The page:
Transatlantic Tales – IAWM(International Alliance of Women in Music), Journal Volume 17, No.2, 2011, by Julie Cross

Faye-Ellen Silverman:
Transatlantic Tales
Performers: Volkmar Zimmermann, Mikkel Anderson, Kristian Gantriis, Per Dybro Sørensen (guitarists); Malene Bichel and Sara Fiil (sopranos); Maria Sook Garmark (clarinetist); Ninnie Isaksson (violist); Jan Lund (tenor). Troy 1250, Albany Records (2011). Bonus video (playable on QuickTime)
JULIE CROSS
Faye-Ellen Silverman’s new CD is a celebration of her decades-long relationship with the guitar. The disc includes two pieces commissioned by guitarist Volkmar Zimmermann and the Corona Guitar Kvartet plus other works featuring the guitar as a solo or accompanying instrument. Silverman lists Zimmermann as her main collaborator, and this recording had its beginnings when the two dined together and discussed future compositions for the guitar. The title of disc, Transatlantic Tales, is symbolic of their transatlantic musical friendship. The CD begins with Zimmermann performing Processional (1996), a solo work that uses characteristic guitar techniques and is structured so that chordal sections alternate with non-chordal or contrapuntal sections. Some sections feature rhythmic patterns such as repeated-notes, triplets, and dotted rhythms. The work creates a vision of a parade, which, as it comes into view, seems to get faster and then recedes at the end as the procession moves away to music that is related to the opening. This is a beautiful piece that incorporates a full spectrum of dynamics. In Shadow, a cycle consisting of three songs and two interludes, was composed in 1972 after, and in response to, the death of Silverman’s boyfriend. It is scored for clarinet, guitar, and soprano—the same instrumentation as in Webern’s Three Songs, op.18—and the texts are by Emily Dickinson.
“Elysium,” the first song, is a duet that contrasts the soprano and the clarinet parts and expresses the pathos one feels while waiting for the medical diagnosis of someone dear. “Out of the Morning” is based on Dickinson’s poem “Will there really be a morning?” and depicts the difficulty of moving on with life after finding out that a beloved has received a terminal diagnosis. The well-known children’s song, “Skip to my Lou,” is incorporated to show that while one is suffering, life for others goes on and children continue to play. “In Shadow,” the third song, is a soprano-guitar duet that accurately matches music and text through the stages of grief, from anger to acceptance, with tempi and dynamics that mirror the emotions. This work is balanced, poignantly set, and deeply heartfelt. The performers are flawless and delicate in their approach. Malene Bichel’s fine soprano voice is full of subtle nuance, as are the instrumental performances of her partners: clarinetist Maria Sook Garmark and guitarist Mikkel Andersen.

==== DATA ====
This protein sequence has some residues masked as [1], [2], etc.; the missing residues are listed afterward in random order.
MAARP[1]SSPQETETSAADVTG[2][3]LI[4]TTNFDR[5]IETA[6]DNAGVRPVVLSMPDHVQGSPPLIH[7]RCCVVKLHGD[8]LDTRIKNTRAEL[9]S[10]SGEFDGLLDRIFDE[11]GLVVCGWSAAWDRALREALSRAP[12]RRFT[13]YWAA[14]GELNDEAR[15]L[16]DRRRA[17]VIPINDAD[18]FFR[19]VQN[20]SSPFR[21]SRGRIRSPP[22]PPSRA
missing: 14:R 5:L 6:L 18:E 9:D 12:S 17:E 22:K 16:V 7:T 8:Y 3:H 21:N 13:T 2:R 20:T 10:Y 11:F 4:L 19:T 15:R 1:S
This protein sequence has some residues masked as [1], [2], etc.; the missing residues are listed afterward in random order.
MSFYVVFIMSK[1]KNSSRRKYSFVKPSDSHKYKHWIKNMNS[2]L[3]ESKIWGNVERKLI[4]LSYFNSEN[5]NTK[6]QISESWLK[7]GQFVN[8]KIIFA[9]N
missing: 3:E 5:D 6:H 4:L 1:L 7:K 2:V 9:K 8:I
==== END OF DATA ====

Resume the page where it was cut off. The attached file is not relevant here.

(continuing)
Wilde’s World (2000) for tenor, viola, and guitar, commemorates the 100th anniversary of Oscar Wilde’s death, and is a setting of Wilde’s poem “Roses and Rue”. Silverman uses melismas and ornaments to depict the cultural ambience of late nineteenth-century art and music. The frequent use of melismas in the tenor part remind one of Britten’s operatic arias. The work is beautifully performed by Jan Lund, violist Ninnie Isaksson, and guitarist Kristian Gantriis. The trio features three very distinct and independent but supportive lines, yet with tone and color they appear to perform as one entity. The piece is generally through-composed with musical repetition mirroring Wilde’s word repetition. Both the text and music touchingly depict a failed relationship and its accompanying sadness. Silverman composed Danish Delights